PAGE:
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- More from Drinks
Laphroaig Debuts Special Edition in U.S. Market for First Time
Posted: June 24, 2011
(continued from page 1)
current expression of Càirdeas, a limited-edition, single-malt Scotch
introduced each year at the Fèis Ìle Festival, will be available to the
U.S. market for the first time this year.
Some 3,750 bottles of Càirdeas-Ileach were produced for American markets in New York, New Jersey, Pennsylvania, Illinois, California, Washington, Minnesota and Texas as well as through the whisky maker's Friends of Laphroaig website. Lively sales of the online store's allotment caused Laphroaig to add another 200 bottles last week.
The Càirdeas franchise has been used for special editions debuted at the Fèis Ìle Festival, which celebrates the island of Islay's musical and distilling tradition, in each of the past few years.
This year's expression-an eight-year-old-is distinguished by its maturation in 42 cherry-picked former Maker's Mark Bourbon barrels that were placed on an earthen-floor and surrounded by stonewalls in Dunnage Warehouse No. 1, which sits at sea level, mere feet from the surf. (Maker's Mark and Laphroaig are sister distilleries, both owned by Jim Beam.) Considering its relatively young age, it shows remarkable complexity.
All the barley in this whisky comes from floor maltings done at Laphroaig. The distillery is one of a handful in Scotland to use the traditional method of spreading the grain on a floor to sprout and receive peat smoke. However, only 15 percent of the barley used for other Laphroaig whiskies is floor-malted. The rest of the grain comes from a local Islay malt service that uses kilns.
Simon Brooking, the oft-bekilted master ambassador for Laphroaig and Ardmore, says the Islay festival has been a great opportunity to launch special editions. The Ileach edition joins the 12-Year-Old Edition and the 30-Year-Old Master Edition Càirdeas editions of the past two years that were created by master distiller John Campbell. Other than the latter super-aged whisky, the company has resisted the temptation to use the festival to release collector whisky, choosing instead to debut Scotches of approachable price, but with intrigue. The current release sells for $60.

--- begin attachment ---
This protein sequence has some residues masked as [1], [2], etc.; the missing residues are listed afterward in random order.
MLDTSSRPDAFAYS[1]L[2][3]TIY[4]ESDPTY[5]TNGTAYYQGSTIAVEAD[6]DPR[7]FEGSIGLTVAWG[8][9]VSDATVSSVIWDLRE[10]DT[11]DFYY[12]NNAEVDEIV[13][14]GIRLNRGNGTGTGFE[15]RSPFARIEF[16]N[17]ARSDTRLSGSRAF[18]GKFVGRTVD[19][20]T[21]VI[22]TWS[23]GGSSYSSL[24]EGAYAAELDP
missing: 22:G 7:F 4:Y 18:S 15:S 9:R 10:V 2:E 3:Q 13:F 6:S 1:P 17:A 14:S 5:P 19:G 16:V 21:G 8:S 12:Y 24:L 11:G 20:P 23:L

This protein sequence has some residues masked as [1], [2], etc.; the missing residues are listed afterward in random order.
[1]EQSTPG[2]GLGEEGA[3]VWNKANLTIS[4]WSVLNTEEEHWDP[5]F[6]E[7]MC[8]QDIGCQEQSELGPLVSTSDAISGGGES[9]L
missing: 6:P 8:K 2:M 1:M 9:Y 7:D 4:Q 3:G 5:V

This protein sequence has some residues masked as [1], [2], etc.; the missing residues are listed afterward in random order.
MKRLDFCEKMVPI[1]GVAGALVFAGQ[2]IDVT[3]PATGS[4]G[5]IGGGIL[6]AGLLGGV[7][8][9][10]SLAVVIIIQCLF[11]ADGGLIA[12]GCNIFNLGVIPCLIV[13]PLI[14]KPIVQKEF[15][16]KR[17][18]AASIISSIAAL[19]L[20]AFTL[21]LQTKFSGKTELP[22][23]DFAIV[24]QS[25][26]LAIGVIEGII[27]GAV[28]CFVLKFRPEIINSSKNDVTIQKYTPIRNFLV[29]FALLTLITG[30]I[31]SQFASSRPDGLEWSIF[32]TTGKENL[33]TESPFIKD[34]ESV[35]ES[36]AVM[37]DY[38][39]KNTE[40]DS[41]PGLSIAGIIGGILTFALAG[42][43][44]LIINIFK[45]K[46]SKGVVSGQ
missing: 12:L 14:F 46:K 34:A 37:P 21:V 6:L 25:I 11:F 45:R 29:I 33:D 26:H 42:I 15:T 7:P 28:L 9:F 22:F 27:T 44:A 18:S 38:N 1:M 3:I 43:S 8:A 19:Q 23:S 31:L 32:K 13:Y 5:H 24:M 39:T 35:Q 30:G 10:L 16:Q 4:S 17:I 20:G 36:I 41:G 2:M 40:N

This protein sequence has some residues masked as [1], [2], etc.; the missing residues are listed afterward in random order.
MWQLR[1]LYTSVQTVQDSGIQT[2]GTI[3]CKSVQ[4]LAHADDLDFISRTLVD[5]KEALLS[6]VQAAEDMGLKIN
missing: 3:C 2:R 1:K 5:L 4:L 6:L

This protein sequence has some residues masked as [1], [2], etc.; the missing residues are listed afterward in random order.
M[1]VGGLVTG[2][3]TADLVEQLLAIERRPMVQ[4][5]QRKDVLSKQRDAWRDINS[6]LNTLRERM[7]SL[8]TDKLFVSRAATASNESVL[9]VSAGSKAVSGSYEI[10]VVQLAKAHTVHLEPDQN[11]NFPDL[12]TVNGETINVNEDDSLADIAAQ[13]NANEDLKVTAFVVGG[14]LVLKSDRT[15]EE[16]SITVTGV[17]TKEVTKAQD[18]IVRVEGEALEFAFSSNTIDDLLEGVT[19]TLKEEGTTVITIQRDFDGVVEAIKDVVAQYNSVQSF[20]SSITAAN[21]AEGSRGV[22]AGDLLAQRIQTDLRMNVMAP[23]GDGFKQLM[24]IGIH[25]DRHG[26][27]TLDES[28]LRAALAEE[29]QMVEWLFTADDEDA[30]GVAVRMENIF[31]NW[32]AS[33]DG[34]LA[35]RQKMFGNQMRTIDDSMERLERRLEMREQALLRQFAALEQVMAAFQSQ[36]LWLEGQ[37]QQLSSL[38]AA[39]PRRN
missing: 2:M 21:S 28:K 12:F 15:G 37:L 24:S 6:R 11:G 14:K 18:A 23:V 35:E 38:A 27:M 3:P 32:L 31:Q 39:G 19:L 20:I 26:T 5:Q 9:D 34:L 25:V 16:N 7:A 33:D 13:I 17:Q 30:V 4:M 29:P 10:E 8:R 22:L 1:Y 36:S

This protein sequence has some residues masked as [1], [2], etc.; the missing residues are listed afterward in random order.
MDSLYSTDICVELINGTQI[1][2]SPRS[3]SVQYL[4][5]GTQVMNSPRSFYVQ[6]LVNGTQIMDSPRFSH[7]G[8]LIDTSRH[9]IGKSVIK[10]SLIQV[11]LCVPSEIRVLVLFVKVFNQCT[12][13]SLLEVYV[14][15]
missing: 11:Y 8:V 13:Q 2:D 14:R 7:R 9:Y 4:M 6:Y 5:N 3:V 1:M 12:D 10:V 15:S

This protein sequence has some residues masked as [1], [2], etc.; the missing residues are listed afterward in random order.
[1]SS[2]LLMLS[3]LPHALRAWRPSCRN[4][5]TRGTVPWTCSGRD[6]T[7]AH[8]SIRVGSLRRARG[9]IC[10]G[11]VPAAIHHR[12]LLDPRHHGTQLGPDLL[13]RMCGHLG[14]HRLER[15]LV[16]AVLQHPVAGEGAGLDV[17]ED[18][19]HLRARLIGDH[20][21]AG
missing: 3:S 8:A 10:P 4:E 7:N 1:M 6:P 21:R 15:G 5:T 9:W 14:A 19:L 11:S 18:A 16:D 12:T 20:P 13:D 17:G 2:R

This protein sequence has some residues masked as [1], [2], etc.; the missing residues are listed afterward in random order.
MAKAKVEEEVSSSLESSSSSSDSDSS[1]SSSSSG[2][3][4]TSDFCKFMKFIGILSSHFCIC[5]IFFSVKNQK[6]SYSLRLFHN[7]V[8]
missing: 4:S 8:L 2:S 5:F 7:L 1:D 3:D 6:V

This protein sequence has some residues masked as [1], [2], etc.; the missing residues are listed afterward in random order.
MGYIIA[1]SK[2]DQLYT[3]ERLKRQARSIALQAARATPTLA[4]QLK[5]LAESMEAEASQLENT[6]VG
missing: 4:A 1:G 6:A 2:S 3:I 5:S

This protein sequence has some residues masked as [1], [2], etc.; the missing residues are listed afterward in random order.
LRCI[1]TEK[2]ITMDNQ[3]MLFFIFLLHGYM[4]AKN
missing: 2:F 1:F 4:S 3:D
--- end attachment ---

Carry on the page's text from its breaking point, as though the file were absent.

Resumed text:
Càirdeas is Scots Gaelic for "friendship."(Brooking suggests the phrase "car chase" to remember the name, but the pronunciation is closer to "carchuss.") Ileach (pronounced "I-lock") means native of Islay, which is quite appropriate as John Campbell, the master distiller and creator of Càirdeas, is the first Islay-born person to fill that position at Laphroaig.
Brooking wonders if a John Campbell Càirdeas style will develop as the last three special editions have had unique character owing to his eclectic approach to molding the new style for each year. "John searches out the cask and says, 'We'll bottle this,' " he says.
Laphroaig Càirdeas-Ileach Edition (50.5 percent alcohol, 101 proof, $60)
Appearance: Very pale Champagne color. Incredibly tight, strong legs.
Aroma: The nose starts out tight, then releases a flowery Bourbon character with hard candy and vanilla. Typical Laphroaig peat lingers in the wings, not as dominant as you would expect from a whisky of such young age.
Palate: Lights up in the mouth with campfire notes, licorice, exotic candy, sweet mint, butter, oranges and a layering of sugar and spice.
Finish: The finish goes on and on, first recalling the bright orange and then turning toasty.
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